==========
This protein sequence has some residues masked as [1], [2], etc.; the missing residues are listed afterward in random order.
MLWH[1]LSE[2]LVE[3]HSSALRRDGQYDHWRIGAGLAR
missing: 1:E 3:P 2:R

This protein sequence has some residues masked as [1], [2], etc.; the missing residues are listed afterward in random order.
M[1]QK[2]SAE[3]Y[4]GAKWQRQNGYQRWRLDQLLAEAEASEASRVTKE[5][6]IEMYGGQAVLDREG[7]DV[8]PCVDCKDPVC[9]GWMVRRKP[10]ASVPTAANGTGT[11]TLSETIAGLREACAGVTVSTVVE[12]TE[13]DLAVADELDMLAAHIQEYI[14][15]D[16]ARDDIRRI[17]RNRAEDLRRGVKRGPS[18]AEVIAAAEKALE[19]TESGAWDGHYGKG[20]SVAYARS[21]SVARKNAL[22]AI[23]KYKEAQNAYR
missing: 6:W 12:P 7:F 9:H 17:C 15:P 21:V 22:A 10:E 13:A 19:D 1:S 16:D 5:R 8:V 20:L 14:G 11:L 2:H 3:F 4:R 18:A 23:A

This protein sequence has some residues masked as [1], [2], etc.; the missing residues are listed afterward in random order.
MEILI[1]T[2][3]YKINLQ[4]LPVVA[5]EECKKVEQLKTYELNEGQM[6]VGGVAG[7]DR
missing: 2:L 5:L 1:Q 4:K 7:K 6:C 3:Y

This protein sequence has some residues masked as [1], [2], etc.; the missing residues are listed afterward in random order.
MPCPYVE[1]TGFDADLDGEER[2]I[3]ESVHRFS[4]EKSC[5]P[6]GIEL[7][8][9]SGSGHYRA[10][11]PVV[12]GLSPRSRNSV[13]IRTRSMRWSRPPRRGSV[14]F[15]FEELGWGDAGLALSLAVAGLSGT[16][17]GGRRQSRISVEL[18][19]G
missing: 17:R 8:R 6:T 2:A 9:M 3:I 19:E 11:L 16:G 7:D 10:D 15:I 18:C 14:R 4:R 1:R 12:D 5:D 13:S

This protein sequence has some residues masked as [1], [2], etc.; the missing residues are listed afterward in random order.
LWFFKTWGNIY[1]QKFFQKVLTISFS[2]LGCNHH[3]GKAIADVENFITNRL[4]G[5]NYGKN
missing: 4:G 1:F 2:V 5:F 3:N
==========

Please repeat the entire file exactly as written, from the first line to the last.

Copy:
This protein sequence has some residues masked as [1], [2], etc.; the missing residues are listed afterward in random order.
MLWH[1]LSE[2]LVE[3]HSSALRRDGQYDHWRIGAGLAR
missing: 1:E 3:P 2:R

This protein sequence has some residues masked as [1], [2], etc.; the missing residues are listed afterward in random order.
M[1]QK[2]SAE[3]Y[4]GAKWQRQNGYQRWRLDQLLAEAEASEASRVTKE[5][6]IEMYGGQAVLDREG[7]DV[8]PCVDCKDPVC[9]GWMVRRKP[10]ASVPTAANGTGT[11]TLSETIAGLREACAGVTVSTVVE[12]TE[13]DLAVADELDMLAAHIQEYI[14][15]D[16]ARDDIRRI[17]RNRAEDLRRGVKRGPS[18]AEVIAAAEKALE[19]TESGAWDGHYGKG[20]SVAYARS[21]SVARKNAL[22]AI[23]KYKEAQNAYR
missing: 6:W 12:P 7:F 9:H 17:C 15:P 21:V 22:A 10:E 13:A 19:D 1:S 16:D 5:R 8:V 20:L 14:G 11:L 2:H 3:F 4:R 18:A 23:A

This protein sequence has some residues masked as [1], [2], etc.; the missing residues are listed afterward in random order.
MEILI[1]T[2][3]YKINLQ[4]LPVVA[5]EECKKVEQLKTYELNEGQM[6]VGGVAG[7]DR
missing: 2:L 5:L 1:Q 4:K 7:K 6:C 3:Y

This protein sequence has some residues masked as [1], [2], etc.; the missing residues are listed afterward in random order.
MPCPYVE[1]TGFDADLDGEER[2]I[3]ESVHRFS[4]EKSC[5]P[6]GIEL[7][8][9]SGSGHYRA[10][11]PVV[12]GLSPRSRNSV[13]IRTRSMRWSRPPRRGSV[14]F[15]FEELGWGDAGLALSLAVAGLSGT[16][17]GGRRQSRISVEL[18][19]G
missing: 17:R 8:R 6:T 2:A 9:M 3:I 19:E 11:L 16:G 7:D 10:D 15:I 18:C 14:R 4:R 1:R 12:D 5:D 13:S

This protein sequence has some residues masked as [1], [2], etc.; the missing residues are listed afterward in random order.
LWFFKTWGNIY[1]QKFFQKVLTISFS[2]LGCNHH[3]GKAIADVENFITNRL[4]G[5]NYGKN
missing: 4:G 1:F 2:V 5:F 3:N